Field Trial Results Guide DSM Recommendations
by David J. Kupfer, M.D.
Written with Helena C. Kraemer, Ph.D.
Two years ago this month, APA announced the start of field trials that would subject proposed diagnostic criteria for the future DSM-5 to rigorous, empirically sound evaluation across diverse clinical settings. And now, as the first comprehensive analyses of that effort are published, what’s clear is just how well the field trials did their job…
For the majority of disorders, the reliability of their criteria was as good as, if not better than, that of medical diagnosis in general – results that reflected the extraordinary work done throughout the lengthy DSM-5 development process. Yet while the strong findings were welcome validation, the less positive findings were equally instructive. We’ll focus on examples of both.Fourteen diagnoses ranked in the top categories of "good" or "very good" reliability, among them criteria for schizophrenia, attention-deficit/hyperactivity disorder, and post-traumatic stress disorder, as well as for new entries such as somatic symptom disorder and autism spectrum disorder. The results for the latter were gratifying given the concerns of advocates and parents that many children could be adversely affected, and we hope they now feel reassured. On the other side of the line were three diagnoses that fell into the category of "unacceptable" reliability; each has since undergone substantial revision or is no longer proposed for inclusion. That leaves six additional diagnoses, which finished with acceptable but low reliability. Several already have been revised or, in the case of attenuated psychosis syndrome, recommended to be moved to the section of the manual that stipulates further study is needed.Still, some DSM-5 detractors have spotlighted the six as indicative of flaws in the field trials, especially because this group included major depressive disorder and generalized anxiety disorder, two of the most commonly diagnosed conditions. The opposite is closer to the truth. Rather than discrediting the field trials, the outcome here reveals the critical value of how the trials were constructed and conducted and how we are moving forward. Ironically, both major depressive disorder and generalized anxiety disorder were tested not because they were being modified for the next manual, but because they were remaining relatively unchanged and could serve as reference disorders from the DSM-IV trials. But as part of that process two decades ago, patients were carefully screened, and participating clinicians received special training and explicit direction on how to perform evaluations. In contrast, the DSM-5 field trials accepted patients as they came and asked clinicians to work as they usually did – to mirror the circumstances in which most diagnosing takes place.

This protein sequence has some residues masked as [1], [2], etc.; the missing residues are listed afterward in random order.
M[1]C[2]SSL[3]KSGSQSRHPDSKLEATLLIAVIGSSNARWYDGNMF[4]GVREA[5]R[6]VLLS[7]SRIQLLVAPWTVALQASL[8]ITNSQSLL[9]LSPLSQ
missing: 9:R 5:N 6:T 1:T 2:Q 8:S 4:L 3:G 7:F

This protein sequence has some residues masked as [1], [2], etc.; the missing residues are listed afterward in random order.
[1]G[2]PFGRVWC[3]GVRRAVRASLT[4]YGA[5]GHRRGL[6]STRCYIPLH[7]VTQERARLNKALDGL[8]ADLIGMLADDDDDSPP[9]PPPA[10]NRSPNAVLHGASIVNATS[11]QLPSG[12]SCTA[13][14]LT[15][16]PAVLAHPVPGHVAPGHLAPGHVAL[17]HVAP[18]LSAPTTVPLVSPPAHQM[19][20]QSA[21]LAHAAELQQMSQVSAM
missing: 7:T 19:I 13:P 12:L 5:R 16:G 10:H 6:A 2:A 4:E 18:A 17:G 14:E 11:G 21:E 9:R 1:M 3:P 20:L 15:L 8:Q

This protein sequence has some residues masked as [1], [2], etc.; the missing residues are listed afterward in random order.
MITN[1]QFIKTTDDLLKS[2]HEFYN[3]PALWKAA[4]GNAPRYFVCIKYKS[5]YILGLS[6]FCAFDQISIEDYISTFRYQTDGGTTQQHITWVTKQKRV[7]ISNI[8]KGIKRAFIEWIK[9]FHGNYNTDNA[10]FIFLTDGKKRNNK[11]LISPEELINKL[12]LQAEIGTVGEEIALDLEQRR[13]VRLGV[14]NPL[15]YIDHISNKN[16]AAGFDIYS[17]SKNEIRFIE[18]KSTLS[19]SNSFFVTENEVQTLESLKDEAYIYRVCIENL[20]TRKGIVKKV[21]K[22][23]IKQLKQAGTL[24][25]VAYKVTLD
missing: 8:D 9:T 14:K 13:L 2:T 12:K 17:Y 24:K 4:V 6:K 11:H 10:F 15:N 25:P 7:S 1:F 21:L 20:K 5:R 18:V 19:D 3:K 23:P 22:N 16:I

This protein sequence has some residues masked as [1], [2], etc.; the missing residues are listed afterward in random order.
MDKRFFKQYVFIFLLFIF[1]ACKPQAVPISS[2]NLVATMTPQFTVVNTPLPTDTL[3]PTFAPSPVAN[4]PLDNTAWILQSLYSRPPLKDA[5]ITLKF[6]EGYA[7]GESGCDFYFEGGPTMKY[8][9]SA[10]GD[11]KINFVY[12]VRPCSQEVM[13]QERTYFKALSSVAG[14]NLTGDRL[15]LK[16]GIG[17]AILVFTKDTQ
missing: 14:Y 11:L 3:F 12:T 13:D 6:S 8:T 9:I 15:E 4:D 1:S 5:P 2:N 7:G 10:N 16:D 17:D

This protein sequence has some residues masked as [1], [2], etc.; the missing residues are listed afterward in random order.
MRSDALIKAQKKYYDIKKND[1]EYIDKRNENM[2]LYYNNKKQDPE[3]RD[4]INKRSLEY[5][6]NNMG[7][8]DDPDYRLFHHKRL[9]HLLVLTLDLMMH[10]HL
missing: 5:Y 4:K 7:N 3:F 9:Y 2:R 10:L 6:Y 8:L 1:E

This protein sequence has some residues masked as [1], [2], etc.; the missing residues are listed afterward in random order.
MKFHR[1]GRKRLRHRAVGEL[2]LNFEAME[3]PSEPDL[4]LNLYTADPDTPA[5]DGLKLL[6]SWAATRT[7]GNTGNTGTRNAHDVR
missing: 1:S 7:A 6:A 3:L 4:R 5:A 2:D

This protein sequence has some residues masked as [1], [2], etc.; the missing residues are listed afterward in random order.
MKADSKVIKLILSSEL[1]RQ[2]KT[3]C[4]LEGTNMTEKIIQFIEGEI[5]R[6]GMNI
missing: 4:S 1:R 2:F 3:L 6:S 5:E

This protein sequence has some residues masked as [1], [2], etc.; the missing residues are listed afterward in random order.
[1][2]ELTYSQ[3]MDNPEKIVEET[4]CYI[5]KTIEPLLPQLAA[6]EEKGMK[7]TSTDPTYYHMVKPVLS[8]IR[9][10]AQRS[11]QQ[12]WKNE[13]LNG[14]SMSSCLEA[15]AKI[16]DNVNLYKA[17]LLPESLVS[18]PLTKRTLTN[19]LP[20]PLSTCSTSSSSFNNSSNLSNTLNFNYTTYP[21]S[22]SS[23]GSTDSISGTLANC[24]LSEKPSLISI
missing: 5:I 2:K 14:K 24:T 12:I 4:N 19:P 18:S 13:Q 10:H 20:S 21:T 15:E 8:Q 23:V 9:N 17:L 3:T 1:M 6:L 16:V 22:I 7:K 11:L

We believe the DSM-5 results represent the truer picture of the difficulty clinicians may have in reliably diagnosing both conditions, either because they often occur with other conditions or because they are accompanied by symptoms that can fluctuate greatly. Regardless of why, we acknowledge that the relatively low reliability of major depressive disorder and generalized anxiety disorder is a concern for clinical decision-making. Strategies need to be developed to address the problem as the manual evolves into a living document that incorporates revisions and additions as research and clinical practices advance. The good news is that we’re now inherently better prepared for this challenge; the DSM-5 field trials have laid the groundwork for how such strategies and future changes should be judged…When the next manual is presented in December for the APA Board of Trustees review, thanks to the field trials, it will be ready.
The seeds for the DSM-5 were planted at the time when they thought they could abandon the non-etiologic descriptive paradigm and finally realize the dream from St. Louis, a neuroscience based diagnostic system with real biomarkers just like the rest of medicine – a paradigm shift. The foundation for this neurobiological base was laid, but sometimes if you build it, it doesn’t come – and this was such a time. They were left with an unrevised DSM-IV and some quirky idiosyncratic add-ons like the Psychosis Risk Syndrome. When their predecessors and later throngs of other critics cried foul, their response varied between demeaning and placating, but lacked signs of genuine engagement and they barreled ahead. The Field Trials demonstrated both the non-viability of the add-ons and their failure to seriously engage the existing problems like MDD and GAD. The comments above go beyond rationalization into the realm of some real nose-growing b.s. And what do their dismal kappas say to the FDA or the Third Party carriers who use these central diagnostic categories for billion dollar decisions? Both essentially flunked reliability 101 in the Field Trials – a prerequisite for the very existence of the DSM 1980+ in the first place.